It is a corner tappie, dark-paneled, a Yuengling clock marking time. When the Navy Yard and naval aviation depot were full steam, this was maybe the biggest beer drop in the city, measured by keg count. And three times a day - because the joint was so small - the supplier hauled in boneless rounds, up to 150 of the monsters a week.
The roll bakers got bombed at the bar. Hoods sat two stools down from detectives. Nick’s sandwiches were legal tender; locals paid their barber with them. Now and then, a limo pulled in from Atlantic City, sent to South Philly to scratch an itch.
Those were the days. Business isn’t as big. But it’s handing steady. Show up for Wednesday lunch, you might wait for a table. Come Saturday, or a game day, Nick’s goes through 300 pounds of beef in a single shift.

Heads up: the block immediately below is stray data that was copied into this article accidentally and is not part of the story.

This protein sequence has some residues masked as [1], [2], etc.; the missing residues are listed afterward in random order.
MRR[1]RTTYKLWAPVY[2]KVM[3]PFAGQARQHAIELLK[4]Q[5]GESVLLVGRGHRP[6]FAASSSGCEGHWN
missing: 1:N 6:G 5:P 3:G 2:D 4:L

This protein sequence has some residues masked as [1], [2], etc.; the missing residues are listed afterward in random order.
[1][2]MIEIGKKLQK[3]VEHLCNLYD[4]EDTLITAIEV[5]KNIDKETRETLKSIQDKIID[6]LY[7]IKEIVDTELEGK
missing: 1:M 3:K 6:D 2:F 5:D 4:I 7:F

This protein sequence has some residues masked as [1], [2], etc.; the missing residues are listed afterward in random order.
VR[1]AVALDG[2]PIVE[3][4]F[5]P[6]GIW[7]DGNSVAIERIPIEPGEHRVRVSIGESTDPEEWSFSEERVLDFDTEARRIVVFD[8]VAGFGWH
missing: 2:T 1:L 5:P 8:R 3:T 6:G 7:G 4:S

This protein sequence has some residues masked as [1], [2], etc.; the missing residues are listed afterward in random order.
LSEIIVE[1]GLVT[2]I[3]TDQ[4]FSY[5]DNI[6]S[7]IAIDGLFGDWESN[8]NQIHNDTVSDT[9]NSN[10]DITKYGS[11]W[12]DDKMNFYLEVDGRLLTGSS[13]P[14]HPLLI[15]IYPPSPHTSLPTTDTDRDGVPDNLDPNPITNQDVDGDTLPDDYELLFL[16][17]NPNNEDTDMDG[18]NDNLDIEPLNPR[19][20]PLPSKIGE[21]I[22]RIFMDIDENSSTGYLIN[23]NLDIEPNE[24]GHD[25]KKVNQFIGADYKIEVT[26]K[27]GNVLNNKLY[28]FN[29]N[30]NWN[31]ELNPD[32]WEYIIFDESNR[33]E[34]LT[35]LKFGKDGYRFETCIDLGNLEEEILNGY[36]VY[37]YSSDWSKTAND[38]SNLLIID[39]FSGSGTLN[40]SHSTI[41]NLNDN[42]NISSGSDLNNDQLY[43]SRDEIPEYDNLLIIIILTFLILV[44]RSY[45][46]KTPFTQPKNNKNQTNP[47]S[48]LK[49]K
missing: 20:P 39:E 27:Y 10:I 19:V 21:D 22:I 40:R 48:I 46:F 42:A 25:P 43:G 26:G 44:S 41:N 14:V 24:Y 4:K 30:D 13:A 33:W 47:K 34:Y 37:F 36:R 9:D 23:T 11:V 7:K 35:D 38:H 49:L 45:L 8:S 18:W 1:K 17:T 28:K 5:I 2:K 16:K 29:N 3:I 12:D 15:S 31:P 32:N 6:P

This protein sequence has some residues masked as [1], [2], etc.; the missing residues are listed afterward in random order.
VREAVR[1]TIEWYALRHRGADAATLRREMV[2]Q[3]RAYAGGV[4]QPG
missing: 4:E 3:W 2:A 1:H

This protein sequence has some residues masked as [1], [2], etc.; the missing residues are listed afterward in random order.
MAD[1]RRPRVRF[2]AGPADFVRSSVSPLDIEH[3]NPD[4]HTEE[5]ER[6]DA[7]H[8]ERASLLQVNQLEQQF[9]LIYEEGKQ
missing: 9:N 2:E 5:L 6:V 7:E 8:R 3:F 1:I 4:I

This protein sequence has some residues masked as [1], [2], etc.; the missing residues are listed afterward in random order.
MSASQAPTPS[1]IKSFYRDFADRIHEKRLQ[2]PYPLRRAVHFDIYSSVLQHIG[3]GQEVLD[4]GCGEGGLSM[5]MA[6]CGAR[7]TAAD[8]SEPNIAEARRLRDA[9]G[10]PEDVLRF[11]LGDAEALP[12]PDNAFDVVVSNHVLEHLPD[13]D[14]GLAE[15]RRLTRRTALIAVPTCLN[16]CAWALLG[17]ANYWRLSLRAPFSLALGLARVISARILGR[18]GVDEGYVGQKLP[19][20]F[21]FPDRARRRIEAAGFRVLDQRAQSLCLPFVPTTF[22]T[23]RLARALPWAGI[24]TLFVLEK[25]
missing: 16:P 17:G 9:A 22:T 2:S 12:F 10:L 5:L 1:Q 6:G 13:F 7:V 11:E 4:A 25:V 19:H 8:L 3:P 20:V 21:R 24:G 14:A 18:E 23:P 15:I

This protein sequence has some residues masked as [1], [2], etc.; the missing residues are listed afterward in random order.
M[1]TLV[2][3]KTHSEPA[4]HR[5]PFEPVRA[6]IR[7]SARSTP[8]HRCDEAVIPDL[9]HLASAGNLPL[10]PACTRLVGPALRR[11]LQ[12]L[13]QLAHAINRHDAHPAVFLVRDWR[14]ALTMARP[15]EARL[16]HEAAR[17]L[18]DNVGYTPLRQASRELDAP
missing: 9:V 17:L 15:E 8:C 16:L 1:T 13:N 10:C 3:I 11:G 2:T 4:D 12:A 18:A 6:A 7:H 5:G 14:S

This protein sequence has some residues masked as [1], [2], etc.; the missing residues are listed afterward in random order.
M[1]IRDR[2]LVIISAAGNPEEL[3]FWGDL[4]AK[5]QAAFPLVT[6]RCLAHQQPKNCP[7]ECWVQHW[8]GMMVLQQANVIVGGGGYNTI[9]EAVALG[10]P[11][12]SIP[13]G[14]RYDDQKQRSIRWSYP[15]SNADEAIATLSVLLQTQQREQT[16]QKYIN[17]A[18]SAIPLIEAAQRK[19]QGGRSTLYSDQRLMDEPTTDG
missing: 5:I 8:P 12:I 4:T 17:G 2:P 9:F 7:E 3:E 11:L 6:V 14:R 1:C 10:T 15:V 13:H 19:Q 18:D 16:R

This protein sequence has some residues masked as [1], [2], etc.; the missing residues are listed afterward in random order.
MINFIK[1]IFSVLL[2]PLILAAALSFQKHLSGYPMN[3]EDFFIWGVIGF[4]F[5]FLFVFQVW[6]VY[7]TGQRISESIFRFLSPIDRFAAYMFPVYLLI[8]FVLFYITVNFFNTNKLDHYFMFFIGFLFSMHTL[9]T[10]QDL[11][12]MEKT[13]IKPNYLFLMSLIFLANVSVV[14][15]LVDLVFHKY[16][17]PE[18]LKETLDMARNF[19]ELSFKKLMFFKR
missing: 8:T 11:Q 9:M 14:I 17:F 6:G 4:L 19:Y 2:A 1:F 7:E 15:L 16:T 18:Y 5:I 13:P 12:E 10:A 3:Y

It would be overstating things to suggest that the hand-carved roast beef sandwich is without honor in this city. (Buffalo pays it proper homage with its juicy beef on weck, which is to say on an estimable German-style roll flecked with pretzel salt and caraway seed.) But let’s face it, this is a cheesesteak town, or so you would think if you had not had the considerably greater pleasure of roast pork with broccoli rabe at John’s Roast Pork, or a Vietnamese hoagie on Eighth Street, or carved roast beef - not a lunchmeat wannabe - at Nick’s, 20th and Jackson.